The following message was sent to MASA members on April 2, 2020, regarding Gov. Whitmer’s Executive Order suspending face-to-face instruction for the remainder of the 2019-2020 school year.

I don’t need to remind you of the history of this whole situation, so let’s focus on where we are right now. Gov. Whitmer today issued her Executive Order, which in short, ends face-to-face instruction for the remainder of the 2019-20 school year.

MASA, MASB, MAISA, and MASSP issued a statement following the announcement stating that while it was a difficult decision, it was the “necessary choice.”

We understand this is going to be difficult for all involved — school staff, teachers, parents, students, and communities alike — but MASA stands ready to support our districts in any way possible. While there is no substitute for in-person instruction for students, we are confident that in the face of these great challenges, Michigan’s students and educators will rise to the occasion.

There have been many rumors, both in the media and in the field, about what this EO would/would not include. Now that it has been released and we know the facts, we will be working with many others to determine what this all means to you as district leaders.The Executive Order issued today not only ends face-to-face instruction for the rest of this school year, it lays out guidance and requirements going forward to ensure that learning will continue for all students. It maintains a lot of flexibility for local districts to determine how they will handle the various challenges they face, whether it be lack of internet availability, lack of devices that can access the internet at home, requirements of Individualized Education Plans, 504s, etc.

We urge you as administrators to think about what local district policies will need to be altered for this year, specifically for graduation. Please know that there will also be some legislative action required that will need to be taken to address some state requirements in the area. The governor has stated that seniors who were on track to graduate when school was suspended on March 13, 2020, should be allowed to graduate.

Top summaries of the Executive Order include:

  • Forgiveness of all snow days allowed under the law (6 total) plus an additional 13 days related to the executive order closing schools.
  • An additional 5 days can be counted as instructional time if the district has been holding professional development sessions with their staff on how to instruct through distance learning.
  • The 75% daily attendance requirement will be waived beginning March 11 for the remainder of the year.
  • Districts will be required to create a continuity of learning plan on how they will deliver instruction and submit it for approval for learning to begin by April 28, 2020. An application template will be available this week. The methods are not defined, except that it can’t be face-to-face.
    • The plan must include a subplan for high school seniors and graduation. There should be a process to certify that the students have completed the requirements of the Michigan Merit Curriculum; however, districts can determine how that credit is awarded. The goal is to have final grades on a transcript for graduating seniors.
    • The district’s plan should aim to support IEPs and 504 plans to the fullest extent possible considering social distancing and the Stay Home, Stay Safe, Save Lives Executive Order.
    • The plan will be submitted to the ISD for approval by the ISD Superintendent.
    • Once approved by the ISD, the plan must be filed with the Michigan Department of Education, which will allow school aid payments to the district to continue as if it were a traditional school year.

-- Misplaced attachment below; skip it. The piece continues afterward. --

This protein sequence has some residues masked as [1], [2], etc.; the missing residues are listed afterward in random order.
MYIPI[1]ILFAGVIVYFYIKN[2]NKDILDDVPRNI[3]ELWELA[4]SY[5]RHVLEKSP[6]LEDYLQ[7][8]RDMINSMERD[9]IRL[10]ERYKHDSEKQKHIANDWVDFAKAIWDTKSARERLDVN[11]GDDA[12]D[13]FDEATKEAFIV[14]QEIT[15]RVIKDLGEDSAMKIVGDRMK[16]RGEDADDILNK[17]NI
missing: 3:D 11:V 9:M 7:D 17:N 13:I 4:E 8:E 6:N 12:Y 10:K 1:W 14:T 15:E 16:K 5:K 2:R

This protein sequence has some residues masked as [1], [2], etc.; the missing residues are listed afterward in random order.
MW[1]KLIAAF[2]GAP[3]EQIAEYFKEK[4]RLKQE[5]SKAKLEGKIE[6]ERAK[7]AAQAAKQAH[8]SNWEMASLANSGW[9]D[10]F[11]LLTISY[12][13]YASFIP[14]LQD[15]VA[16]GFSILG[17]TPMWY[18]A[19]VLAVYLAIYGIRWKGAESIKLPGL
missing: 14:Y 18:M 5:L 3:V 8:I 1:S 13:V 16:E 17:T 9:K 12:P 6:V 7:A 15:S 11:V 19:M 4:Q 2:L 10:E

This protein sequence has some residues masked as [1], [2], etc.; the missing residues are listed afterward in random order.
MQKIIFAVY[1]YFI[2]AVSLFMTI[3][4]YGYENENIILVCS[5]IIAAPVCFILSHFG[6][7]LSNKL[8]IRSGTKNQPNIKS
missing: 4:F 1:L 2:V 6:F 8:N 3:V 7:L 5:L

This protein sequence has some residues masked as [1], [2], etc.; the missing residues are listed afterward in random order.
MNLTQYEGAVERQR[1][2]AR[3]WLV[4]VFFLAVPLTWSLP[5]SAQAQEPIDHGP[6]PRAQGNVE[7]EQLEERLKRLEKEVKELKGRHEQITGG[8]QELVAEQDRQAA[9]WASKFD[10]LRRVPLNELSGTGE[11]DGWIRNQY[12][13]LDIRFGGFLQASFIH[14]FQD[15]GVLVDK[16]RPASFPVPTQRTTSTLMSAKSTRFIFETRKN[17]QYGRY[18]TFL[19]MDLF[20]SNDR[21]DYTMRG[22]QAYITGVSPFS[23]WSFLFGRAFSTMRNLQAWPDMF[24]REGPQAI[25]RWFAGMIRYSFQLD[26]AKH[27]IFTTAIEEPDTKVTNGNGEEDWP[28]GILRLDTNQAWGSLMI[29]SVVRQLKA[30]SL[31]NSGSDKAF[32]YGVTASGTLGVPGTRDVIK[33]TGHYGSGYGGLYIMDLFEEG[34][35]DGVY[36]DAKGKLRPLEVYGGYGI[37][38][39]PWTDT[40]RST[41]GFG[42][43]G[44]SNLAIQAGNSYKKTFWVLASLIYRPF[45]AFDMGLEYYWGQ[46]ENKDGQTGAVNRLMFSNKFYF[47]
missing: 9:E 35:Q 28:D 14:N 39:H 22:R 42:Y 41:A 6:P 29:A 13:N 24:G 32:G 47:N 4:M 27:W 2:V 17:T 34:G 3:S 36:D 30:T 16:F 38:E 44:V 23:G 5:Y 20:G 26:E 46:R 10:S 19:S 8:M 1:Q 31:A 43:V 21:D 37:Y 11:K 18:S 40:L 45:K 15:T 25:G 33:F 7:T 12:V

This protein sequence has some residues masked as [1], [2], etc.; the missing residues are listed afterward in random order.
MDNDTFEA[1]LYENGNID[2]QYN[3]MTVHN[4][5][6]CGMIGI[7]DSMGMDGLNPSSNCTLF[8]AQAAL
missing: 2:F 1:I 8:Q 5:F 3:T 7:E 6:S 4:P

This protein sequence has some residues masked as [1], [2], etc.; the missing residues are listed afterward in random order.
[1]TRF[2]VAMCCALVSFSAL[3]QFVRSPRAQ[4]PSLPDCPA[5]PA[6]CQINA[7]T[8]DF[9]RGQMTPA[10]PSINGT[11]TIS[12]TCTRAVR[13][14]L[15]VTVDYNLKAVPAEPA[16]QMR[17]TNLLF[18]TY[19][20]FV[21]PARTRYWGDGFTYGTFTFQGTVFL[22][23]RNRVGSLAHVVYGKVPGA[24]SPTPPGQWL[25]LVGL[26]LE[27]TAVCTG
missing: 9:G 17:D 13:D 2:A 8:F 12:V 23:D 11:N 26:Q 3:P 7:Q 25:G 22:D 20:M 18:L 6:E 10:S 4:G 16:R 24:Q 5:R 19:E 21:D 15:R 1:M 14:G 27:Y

• Districts in a partnership agreement will have their goal attainment dates extended for this school year.
  • The SAT and PSAT will be offered in the fall for those students who missed out on taking it this spring.
  • Districts will be required to continue to offer meals to eligible students and make sure staff is receiving compensation.
  • Districts will be required to provide mental health services and continue to support ISD efforts to mobilize disaster relief childcare centers.
  • Students and families may not be penalized for an inability to participate in the continuity of learning plan.
  • The third-grade reading law will not be enforced for this school year.
  • Assessments will be suspended for this school year.
  • Many laws related to assessment, including A-F, evaluations, etc. will be suspended.
  • The EO includes a provision to ensure that MPSERS service credit will not be impacted.
  • A provision allowing and encouraging districts to donate PPE, cleaning supplies, and other materials to local organizations who need them is included in the EO.
  • The EO allows districts to adopt a balanced calendar for the 2019-2020 school year and/or begin the 2020-2021 school year before Labor Day without seeking approval from the state.
  • The EO makes it clear that district facilities may be used by public school employees and contractors for the purpose of facilitating distance learning while also practicing social distancing (in compliance with the Stay Home/Stay Safe and CISA list).

Again, we know these are unprecedented times, and we stand ready to provide resources and support to you. We also know this order will continue to raise questions. MASA is continually working to address your issues and provide clarity through conversations with the Governor’s Office and the Michigan Department of Education.

We are about to enter into a new phase of this work. Schools have been physically closed, but our/your leadership will continue to be visionary, vibrant, and service-focused. I am confident that we will get through this next chapter together and that everyone involved will continue to demonstrate our commitment to ensuring that what we do is in the best interest of all children.